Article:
I found out today that the peace sign is semaphore.
I’d grown up thinking its origins were quite different and more sinister. But then again, I grew up with strange notions about a lot of innocent things.
My family spent several of my formative years in the Catholic Charismatic Renewal, a religious sect which took all of its political and cultural talking points from Evangelical Protestantism about ten years after Evangelical Protestantism was done with them. This is true so invariably that my former Baptist friend once listened to the story of my childhood and blurted out “When did Catholics become Baptist?” The consequence of this was that, for most people, the Satanic Panic was a phenomenon of the 1980s, but Charismatic Catholics were immersed in it in the 90s. Everything in the 90s was dangerous, because any random object might be a gateway to “the occult.” And if you opened a gateway to “the occult” in your home, God help you. You would be leaving yourself “open” to “influences” which would cause you to come down with “demonic oppression” or full-blown possession. Demonic oppressions were said to be the cause of every evil, from physical sickness to financial ruin to infestations of insects. Some demons could be expelled by sprinkling holy water around the house, but some were so stubborn they could infest your family tree and cause hereditary illness. We believed all that.
There was a never-ending list of things that were considered “pagan” and therefore demonic: role-playing board games, obviously. The celebration of Halloween. Psychedelic lighting. The Goosebumps series of books. Roald Dahl’s The Witches. The charming Disney movie Bedknobs and Broomsticks. Fantasy in general, if it wasn’t written by C. S. Lewis or J. R. R. Tolkein. Wearing clothing that looked “gothic.” The mythology of Asian cultures. Meditating. Yoga. Holding hands–that one wasn’t a common Charismatic phobia, but it was one I encountered because a lady from the Charismatic community said it could cause a demonic possession to jump from had to hand. I was allowed to be in the Girl Scouts for a certain amount of time, but my mother viewed many of their ceremonies as potentially pagan and dangerous. And I was also told not to draw peace signs on the peace pole I was making for a Girl Scout badge, because “The peace sign is a pagan symbol.” I was careful to stay away from the peace sign, for fear I’d come down with a demonic oppression. But I didn’t come down with a demonic oppression. I came down with a severe case of obsessive-compulsive disorder with a strong spiritual bent, and I’m still a bit eccentric to this day.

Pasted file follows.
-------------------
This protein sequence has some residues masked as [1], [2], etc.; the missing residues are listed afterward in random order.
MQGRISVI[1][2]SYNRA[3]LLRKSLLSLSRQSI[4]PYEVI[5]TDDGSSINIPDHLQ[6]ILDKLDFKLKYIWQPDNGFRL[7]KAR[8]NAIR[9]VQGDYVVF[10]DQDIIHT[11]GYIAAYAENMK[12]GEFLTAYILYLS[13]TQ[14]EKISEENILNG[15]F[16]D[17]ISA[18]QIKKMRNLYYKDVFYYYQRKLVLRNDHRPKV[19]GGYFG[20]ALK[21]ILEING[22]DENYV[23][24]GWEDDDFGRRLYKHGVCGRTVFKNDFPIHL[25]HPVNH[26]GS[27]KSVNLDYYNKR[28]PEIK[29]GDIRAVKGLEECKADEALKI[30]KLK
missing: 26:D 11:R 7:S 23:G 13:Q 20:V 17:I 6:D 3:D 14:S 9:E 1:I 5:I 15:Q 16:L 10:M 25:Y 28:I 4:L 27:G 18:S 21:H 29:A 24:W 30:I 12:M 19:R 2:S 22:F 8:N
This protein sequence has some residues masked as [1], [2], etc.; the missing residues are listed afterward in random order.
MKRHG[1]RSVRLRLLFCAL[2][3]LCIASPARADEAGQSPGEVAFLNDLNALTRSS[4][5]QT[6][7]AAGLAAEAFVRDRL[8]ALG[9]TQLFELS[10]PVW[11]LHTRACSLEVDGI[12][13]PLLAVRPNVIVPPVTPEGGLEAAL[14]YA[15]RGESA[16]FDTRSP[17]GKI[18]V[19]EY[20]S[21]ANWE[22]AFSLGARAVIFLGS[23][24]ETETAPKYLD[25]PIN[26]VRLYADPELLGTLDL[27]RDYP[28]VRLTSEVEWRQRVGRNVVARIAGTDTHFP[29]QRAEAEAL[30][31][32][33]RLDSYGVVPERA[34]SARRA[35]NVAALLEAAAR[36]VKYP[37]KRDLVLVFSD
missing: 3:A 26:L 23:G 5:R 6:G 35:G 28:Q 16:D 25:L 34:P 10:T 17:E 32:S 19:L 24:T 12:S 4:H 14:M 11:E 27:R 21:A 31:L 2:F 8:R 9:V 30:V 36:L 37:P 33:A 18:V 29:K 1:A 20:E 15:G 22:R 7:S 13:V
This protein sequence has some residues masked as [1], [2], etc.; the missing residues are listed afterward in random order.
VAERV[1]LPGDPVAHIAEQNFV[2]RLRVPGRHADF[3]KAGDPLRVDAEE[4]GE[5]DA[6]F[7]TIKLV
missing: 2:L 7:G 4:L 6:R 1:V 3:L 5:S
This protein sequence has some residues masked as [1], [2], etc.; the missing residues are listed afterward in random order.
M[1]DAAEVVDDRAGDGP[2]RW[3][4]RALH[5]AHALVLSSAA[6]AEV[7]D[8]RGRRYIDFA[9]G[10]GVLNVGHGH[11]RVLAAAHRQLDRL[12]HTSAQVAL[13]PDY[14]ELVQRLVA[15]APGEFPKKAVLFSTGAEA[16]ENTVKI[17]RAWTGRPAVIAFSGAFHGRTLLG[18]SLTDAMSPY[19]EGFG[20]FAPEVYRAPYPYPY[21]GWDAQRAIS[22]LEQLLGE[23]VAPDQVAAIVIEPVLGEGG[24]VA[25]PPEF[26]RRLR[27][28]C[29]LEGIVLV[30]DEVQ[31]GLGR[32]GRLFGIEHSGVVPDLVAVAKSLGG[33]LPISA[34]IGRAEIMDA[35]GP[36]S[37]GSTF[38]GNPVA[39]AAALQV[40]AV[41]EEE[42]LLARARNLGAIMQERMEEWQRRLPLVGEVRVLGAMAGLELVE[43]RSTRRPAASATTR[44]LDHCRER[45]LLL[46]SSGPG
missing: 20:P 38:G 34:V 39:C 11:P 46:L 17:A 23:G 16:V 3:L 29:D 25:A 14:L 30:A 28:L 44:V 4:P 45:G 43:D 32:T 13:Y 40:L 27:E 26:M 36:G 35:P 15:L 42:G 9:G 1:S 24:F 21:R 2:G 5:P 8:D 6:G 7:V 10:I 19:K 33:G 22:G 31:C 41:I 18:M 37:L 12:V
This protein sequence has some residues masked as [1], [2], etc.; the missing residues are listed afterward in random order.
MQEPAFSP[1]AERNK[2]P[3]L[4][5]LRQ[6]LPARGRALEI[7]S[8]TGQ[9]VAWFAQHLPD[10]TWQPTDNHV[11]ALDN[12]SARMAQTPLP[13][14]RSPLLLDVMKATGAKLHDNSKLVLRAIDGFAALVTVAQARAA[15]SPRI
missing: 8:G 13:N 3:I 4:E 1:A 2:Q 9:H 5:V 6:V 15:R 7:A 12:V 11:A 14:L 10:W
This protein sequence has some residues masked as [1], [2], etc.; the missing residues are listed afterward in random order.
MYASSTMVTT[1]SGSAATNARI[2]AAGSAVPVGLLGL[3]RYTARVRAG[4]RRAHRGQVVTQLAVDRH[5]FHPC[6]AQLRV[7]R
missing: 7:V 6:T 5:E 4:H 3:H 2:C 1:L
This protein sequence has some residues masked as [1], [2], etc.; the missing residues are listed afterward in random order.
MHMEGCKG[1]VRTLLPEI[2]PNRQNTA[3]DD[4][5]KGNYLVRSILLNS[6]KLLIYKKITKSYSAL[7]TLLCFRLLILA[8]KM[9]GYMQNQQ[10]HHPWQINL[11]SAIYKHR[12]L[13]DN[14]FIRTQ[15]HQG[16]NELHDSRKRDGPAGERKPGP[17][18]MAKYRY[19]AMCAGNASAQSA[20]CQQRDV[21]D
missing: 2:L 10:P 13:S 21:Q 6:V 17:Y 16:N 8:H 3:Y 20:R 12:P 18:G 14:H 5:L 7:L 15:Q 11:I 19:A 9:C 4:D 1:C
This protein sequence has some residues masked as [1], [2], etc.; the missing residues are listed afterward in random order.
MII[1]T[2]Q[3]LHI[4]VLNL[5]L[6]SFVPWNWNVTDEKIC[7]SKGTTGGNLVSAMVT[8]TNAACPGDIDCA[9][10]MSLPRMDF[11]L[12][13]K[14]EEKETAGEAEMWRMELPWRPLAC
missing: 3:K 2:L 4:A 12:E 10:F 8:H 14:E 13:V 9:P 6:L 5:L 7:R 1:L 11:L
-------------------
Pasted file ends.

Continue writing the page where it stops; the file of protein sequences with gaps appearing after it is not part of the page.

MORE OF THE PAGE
As I grew up and separated myself from the superstitions of the Charismatic Renewal, I began to un-learn my aversion to everyday things. One of my first rebellions was watching Bedknobs and Broomsticks. I have a special love for playing Dungeons and Dragons. I shake hands with people, or did before the pandemic, and when I do I don’t silently say a Hail Mary against demonic oppression.
I still assumed that the peace sign was a symbol appropriated from a pagan culture, but I didn’t care. Holly wreathes, Christmas trees and eggs have been used by pagans, but Christians baptized them. Celebrating Saint Brigid on Imbolc is an example of Christians baptizing something pagan. The Cross was something pagans murdered people with, and Christians use it as a symbol of everlasting life. The whole Roman empire was pagan before it wasn’t anymore. The Virgin Mary appeared to Saint Juan Diego wearing all kinds of Aztec symbols in her dress. That’s what Christians do. We baptize pagan things. I didn’t see how a peace sign was any different. I assumed the peace sign was a bad hippie appropriation of an ancient European culture– Goth, perhaps, or Norse or Celtic– the same way hippies appropriate the yin and yang without knowing what it means.
I asked my friends today on social media whether they’d been taught to fear the peace sign. And, in fact, a lot of them had. Here’s a sampling of the answers:
“I was told it was the symbol of a broken cross upside down.”
“I have it on firm authority that it is a broken crucifix that atheists have urinated around. (Yes, I was actually told this, back in the day.)”
Image via Pixabay
Mary Pezzulo is the author of Meditations on the Way of the Cross and Stumbling into Grace: How We Meet God in Tiny Works of Mercy. Steel Magnificat operates almost entirely on tips. To tip the author, visit our donate page.